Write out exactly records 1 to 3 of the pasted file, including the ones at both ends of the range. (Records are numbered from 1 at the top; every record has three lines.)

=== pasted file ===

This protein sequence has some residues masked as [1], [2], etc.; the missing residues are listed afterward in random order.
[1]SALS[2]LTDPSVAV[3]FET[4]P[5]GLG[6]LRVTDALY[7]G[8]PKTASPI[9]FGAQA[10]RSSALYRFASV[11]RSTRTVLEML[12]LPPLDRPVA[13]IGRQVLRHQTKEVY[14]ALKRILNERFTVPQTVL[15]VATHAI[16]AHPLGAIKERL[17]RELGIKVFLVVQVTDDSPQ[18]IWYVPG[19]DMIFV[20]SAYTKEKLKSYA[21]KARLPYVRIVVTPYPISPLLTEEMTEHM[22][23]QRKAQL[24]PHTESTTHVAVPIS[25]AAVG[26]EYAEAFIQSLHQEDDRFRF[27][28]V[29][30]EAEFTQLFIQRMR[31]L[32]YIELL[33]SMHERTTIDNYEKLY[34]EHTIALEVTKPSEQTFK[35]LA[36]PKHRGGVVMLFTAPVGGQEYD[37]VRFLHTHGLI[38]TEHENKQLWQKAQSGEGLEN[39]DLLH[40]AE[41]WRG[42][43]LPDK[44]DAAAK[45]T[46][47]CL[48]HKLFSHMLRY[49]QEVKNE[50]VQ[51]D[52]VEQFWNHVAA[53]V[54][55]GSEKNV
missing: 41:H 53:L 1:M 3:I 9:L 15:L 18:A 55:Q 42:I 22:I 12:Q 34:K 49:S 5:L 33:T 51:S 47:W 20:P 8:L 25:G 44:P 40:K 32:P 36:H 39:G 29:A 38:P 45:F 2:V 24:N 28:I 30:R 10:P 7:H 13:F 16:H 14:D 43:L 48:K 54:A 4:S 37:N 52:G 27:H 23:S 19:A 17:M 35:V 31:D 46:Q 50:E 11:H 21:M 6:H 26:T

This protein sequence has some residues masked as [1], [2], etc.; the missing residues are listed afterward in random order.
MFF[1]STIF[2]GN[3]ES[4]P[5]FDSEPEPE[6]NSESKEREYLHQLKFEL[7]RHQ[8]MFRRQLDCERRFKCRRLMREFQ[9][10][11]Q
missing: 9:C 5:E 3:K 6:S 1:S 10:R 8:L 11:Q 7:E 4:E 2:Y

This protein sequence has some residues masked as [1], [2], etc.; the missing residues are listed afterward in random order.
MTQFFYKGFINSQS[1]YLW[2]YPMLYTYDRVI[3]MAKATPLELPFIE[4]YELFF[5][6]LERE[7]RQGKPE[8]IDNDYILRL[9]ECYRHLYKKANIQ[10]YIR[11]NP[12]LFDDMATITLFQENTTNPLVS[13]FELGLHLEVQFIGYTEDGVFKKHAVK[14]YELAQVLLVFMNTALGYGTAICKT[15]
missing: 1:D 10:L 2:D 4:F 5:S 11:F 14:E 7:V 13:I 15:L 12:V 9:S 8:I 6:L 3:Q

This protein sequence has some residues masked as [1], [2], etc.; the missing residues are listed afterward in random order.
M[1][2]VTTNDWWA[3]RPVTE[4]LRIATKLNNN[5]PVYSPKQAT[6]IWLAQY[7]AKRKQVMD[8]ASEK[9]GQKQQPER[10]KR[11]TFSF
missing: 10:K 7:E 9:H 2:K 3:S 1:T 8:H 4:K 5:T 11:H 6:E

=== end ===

This protein sequence has some residues masked as [1], [2], etc.; the missing residues are listed afterward in random order.
[1]SALS[2]LTDPSVAV[3]FET[4]P[5]GLG[6]LRVTDALY[7]G[8]PKTASPI[9]FGAQA[10]RSSALYRFASV[11]RSTRTVLEML[12]LPPLDRPVA[13]IGRQVLRHQTKEVY[14]ALKRILNERFTVPQTVL[15]VATHAI[16]AHPLGAIKERL[17]RELGIKVFLVVQVTDDSPQ[18]IWYVPG[19]DMIFV[20]SAYTKEKLKSYA[21]KARLPYVRIVVTPYPISPLLTEEMTEHM[22][23]QRKAQL[24]PHTESTTHVAVPIS[25]AAVG[26]EYAEAFIQSLHQEDDRFRF[27][28]V[29][30]EAEFTQLFIQRMR[31]L[32]YIELL[33]SMHERTTIDNYEKLY[34]EHTIALEVTKPSEQTFK[35]LA[36]PKHRGGVVMLFTAPVGGQEYD[37]VRFLHTHGLI[38]TEHENKQLWQKAQSGEGLEN[39]DLLH[40]AE[41]WRG[42][43]LPDK[44]DAAAK[45]T[46][47]CL[48]HKLFSHMLRY[49]QEVKNE[50]VQ[51]D[52]VEQFWNHVAA[53]V[54][55]GSEKNV
missing: 41:H 53:L 1:M 3:I 9:L 15:L 18:A 55:Q 42:I 22:I 12:Q 34:K 49:S 5:L 33:T 51:S 47:W 20:P 8:L 25:G 44:P 40:K 32:P 36:H 39:G 29:A 38:P 45:F 2:V 24:N 28:I 30:R 10:P 7:H 13:F 16:H 14:D 43:L 48:K 54:A 4:S 37:N 52:G 27:H 23:S 19:A 17:M 35:V 31:D 46:Q 50:E 11:H 21:M 6:H 26:T

This protein sequence has some residues masked as [1], [2], etc.; the missing residues are listed afterward in random order.
MFF[1]STIF[2]GN[3]ES[4]P[5]FDSEPEPE[6]NSESKEREYLHQLKFEL[7]RHQ[8]MFRRQLDCERRFKCRRLMREFQ[9][10][11]Q
missing: 9:C 5:E 3:K 6:S 1:S 10:R 8:L 11:Q 7:E 4:E 2:Y

This protein sequence has some residues masked as [1], [2], etc.; the missing residues are listed afterward in random order.
MTQFFYKGFINSQS[1]YLW[2]YPMLYTYDRVI[3]MAKATPLELPFIE[4]YELFF[5][6]LERE[7]RQGKPE[8]IDNDYILRL[9]ECYRHLYKKANIQ[10]YIR[11]NP[12]LFDDMATITLFQENTTNPLVS[13]FELGLHLEVQFIGYTEDGVFKKHAVK[14]YELAQVLLVFMNTALGYGTAICKT[15]
missing: 1:D 10:L 2:D 4:F 5:S 11:F 14:E 7:V 13:I 15:L 12:V 9:S 8:I 6:L 3:Q